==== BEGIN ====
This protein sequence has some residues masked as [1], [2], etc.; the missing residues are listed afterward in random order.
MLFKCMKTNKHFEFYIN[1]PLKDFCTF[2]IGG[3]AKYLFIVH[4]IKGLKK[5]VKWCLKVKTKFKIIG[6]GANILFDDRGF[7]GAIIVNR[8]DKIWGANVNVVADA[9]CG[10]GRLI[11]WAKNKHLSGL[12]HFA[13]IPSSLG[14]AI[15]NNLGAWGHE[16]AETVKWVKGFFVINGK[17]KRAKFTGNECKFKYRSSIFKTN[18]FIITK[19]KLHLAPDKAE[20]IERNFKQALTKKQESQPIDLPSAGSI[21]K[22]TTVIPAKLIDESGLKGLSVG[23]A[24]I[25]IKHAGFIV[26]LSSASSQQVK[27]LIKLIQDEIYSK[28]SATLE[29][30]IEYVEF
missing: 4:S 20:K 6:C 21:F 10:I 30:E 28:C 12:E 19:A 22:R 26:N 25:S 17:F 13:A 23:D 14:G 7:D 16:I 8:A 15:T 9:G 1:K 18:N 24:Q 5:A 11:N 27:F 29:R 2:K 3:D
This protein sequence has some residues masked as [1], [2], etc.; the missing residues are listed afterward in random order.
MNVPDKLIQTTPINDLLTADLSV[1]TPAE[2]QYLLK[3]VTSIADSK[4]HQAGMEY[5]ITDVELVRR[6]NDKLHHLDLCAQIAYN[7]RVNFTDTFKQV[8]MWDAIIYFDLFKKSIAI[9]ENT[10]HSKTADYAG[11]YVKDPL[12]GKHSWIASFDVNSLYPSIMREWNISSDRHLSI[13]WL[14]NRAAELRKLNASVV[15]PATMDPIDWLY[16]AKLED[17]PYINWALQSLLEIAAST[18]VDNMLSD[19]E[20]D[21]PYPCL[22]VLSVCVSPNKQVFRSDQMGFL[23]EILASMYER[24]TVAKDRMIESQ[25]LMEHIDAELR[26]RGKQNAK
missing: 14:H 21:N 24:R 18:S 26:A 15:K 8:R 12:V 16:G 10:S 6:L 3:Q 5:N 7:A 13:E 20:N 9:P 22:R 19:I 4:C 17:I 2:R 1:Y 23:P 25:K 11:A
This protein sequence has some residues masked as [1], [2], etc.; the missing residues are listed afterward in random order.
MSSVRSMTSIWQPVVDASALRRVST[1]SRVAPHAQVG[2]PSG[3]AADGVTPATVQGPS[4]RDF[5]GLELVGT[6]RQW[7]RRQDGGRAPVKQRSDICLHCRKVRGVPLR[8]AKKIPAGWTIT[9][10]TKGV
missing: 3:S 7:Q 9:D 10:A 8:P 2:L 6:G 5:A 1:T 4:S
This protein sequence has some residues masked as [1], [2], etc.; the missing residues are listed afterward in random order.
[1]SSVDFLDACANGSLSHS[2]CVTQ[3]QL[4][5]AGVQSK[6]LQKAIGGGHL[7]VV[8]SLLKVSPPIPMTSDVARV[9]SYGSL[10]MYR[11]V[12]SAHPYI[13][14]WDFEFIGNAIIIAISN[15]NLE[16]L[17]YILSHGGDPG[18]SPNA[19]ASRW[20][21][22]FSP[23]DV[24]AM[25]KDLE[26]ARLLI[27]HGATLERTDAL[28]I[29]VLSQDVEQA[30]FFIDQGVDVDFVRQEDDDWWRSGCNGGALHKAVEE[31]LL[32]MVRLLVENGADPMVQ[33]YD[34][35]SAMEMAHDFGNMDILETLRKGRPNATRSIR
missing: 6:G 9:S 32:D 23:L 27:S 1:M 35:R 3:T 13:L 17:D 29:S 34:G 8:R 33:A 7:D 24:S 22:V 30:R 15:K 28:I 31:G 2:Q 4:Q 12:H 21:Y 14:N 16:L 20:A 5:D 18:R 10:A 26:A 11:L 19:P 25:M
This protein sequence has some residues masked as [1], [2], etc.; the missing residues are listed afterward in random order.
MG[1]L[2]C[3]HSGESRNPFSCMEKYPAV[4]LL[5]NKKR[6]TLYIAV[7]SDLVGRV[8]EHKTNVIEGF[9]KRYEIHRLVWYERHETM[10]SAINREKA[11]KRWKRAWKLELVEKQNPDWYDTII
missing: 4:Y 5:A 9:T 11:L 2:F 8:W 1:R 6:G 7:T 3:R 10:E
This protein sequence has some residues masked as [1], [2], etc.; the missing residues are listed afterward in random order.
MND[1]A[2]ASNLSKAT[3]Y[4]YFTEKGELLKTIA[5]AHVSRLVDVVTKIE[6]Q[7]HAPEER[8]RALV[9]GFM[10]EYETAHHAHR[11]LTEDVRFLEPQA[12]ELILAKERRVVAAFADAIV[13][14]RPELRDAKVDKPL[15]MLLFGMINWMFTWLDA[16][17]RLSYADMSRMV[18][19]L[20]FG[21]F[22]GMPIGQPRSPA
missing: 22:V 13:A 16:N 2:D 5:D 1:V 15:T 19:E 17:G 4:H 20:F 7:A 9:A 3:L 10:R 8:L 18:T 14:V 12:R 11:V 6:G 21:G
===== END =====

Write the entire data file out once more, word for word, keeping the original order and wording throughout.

This protein sequence has some residues masked as [1], [2], etc.; the missing residues are listed afterward in random order.
MLFKCMKTNKHFEFYIN[1]PLKDFCTF[2]IGG[3]AKYLFIVH[4]IKGLKK[5]VKWCLKVKTKFKIIG[6]GANILFDDRGF[7]GAIIVNR[8]DKIWGANVNVVADA[9]CG[10]GRLI[11]WAKNKHLSGL[12]HFA[13]IPSSLG[14]AI[15]NNLGAWGHE[16]AETVKWVKGFFVINGK[17]KRAKFTGNECKFKYRSSIFKTN[18]FIITK[19]KLHLAPDKAE[20]IERNFKQALTKKQESQPIDLPSAGSI[21]K[22]TTVIPAKLIDESGLKGLSVG[23]A[24]I[25]IKHAGFIV[26]LSSASSQQVK[27]LIKLIQDEIYSK[28]SATLE[29][30]IEYVEF
missing: 4:S 20:K 6:C 21:F 10:I 30:E 28:C 12:E 19:A 22:R 26:N 25:S 17:F 13:A 23:D 14:G 7:D 16:I 8:A 15:T 9:G 1:K 18:N 24:Q 5:A 11:N 27:F 29:R 2:K 3:D
This protein sequence has some residues masked as [1], [2], etc.; the missing residues are listed afterward in random order.
MNVPDKLIQTTPINDLLTADLSV[1]TPAE[2]QYLLK[3]VTSIADSK[4]HQAGMEY[5]ITDVELVRR[6]NDKLHHLDLCAQIAYN[7]RVNFTDTFKQV[8]MWDAIIYFDLFKKSIAI[9]ENT[10]HSKTADYAG[11]YVKDPL[12]GKHSWIASFDVNSLYPSIMREWNISSDRHLSI[13]WL[14]NRAAELRKLNASVV[15]PATMDPIDWLY[16]AKLED[17]PYINWALQSLLEIAAST[18]VDNMLSD[19]E[20]D[21]PYPCL[22]VLSVCVSPNKQVFRSDQMGFL[23]EILASMYER[24]TVAKDRMIESQ[25]LMEHIDAELR[26]RGKQNAK
missing: 14:H 21:N 24:R 18:S 26:A 15:K 8:R 12:V 16:G 10:S 6:L 3:Q 5:N 7:A 13:E 20:N 9:P 22:R 19:I 4:C 17:I 2:R 1:Y 23:P 25:K 11:A
This protein sequence has some residues masked as [1], [2], etc.; the missing residues are listed afterward in random order.
MSSVRSMTSIWQPVVDASALRRVST[1]SRVAPHAQVG[2]PSG[3]AADGVTPATVQGPS[4]RDF[5]GLELVGT[6]RQW[7]RRQDGGRAPVKQRSDICLHCRKVRGVPLR[8]AKKIPAGWTIT[9][10]TKGV
missing: 3:S 7:Q 9:D 10:A 8:P 2:L 6:G 5:A 1:T 4:S
This protein sequence has some residues masked as [1], [2], etc.; the missing residues are listed afterward in random order.
[1]SSVDFLDACANGSLSHS[2]CVTQ[3]QL[4][5]AGVQSK[6]LQKAIGGGHL[7]VV[8]SLLKVSPPIPMTSDVARV[9]SYGSL[10]MYR[11]V[12]SAHPYI[13][14]WDFEFIGNAIIIAISN[15]NLE[16]L[17]YILSHGGDPG[18]SPNA[19]ASRW[20][21][22]FSP[23]DV[24]AM[25]KDLE[26]ARLLI[27]HGATLERTDAL[28]I[29]VLSQDVEQA[30]FFIDQGVDVDFVRQEDDDWWRSGCNGGALHKAVEE[31]LL[32]MVRLLVENGADPMVQ[33]YD[34][35]SAMEMAHDFGNMDILETLRKGRPNATRSIR
missing: 6:G 9:S 32:D 23:L 27:S 1:M 35:R 3:T 13:L 17:D 29:S 34:G 8:R 33:A 7:D 24:S 22:V 30:R 15:K 28:I 31:G 2:Q 4:Q 12:H 21:Y 14:N 16:L 20:A 5:D 18:R 10:A 26:A 11:L 19:P 25:M
This protein sequence has some residues masked as [1], [2], etc.; the missing residues are listed afterward in random order.
MG[1]L[2]C[3]HSGESRNPFSCMEKYPAV[4]LL[5]NKKR[6]TLYIAV[7]SDLVGRV[8]EHKTNVIEGF[9]KRYEIHRLVWYERHETM[10]SAINREKA[11]KRWKRAWKLELVEKQNPDWYDTII
missing: 4:Y 5:A 9:T 11:L 2:F 8:W 1:R 6:G 7:T 3:R 10:E
This protein sequence has some residues masked as [1], [2], etc.; the missing residues are listed afterward in random order.
MND[1]A[2]ASNLSKAT[3]Y[4]YFTEKGELLKTIA[5]AHVSRLVDVVTKIE[6]Q[7]HAPEER[8]RALV[9]GFM[10]EYETAHHAHR[11]LTEDVRFLEPQA[12]ELILAKERRVVAAFADAIV[13][14]RPELRDAKVDKPL[15]MLLFGMINWMFTWLDA[16][17]RLSYADMSRMV[18][19]L[20]FG[21]F[22]GMPIGQPRSPA
missing: 22:V 13:A 16:N 2:D 5:D 1:V 15:T 19:E 17:G 4:H 20:F 7:A 9:A 3:L 10:R 8:L 18:T 14:V 12:R 11:V 6:G 21:G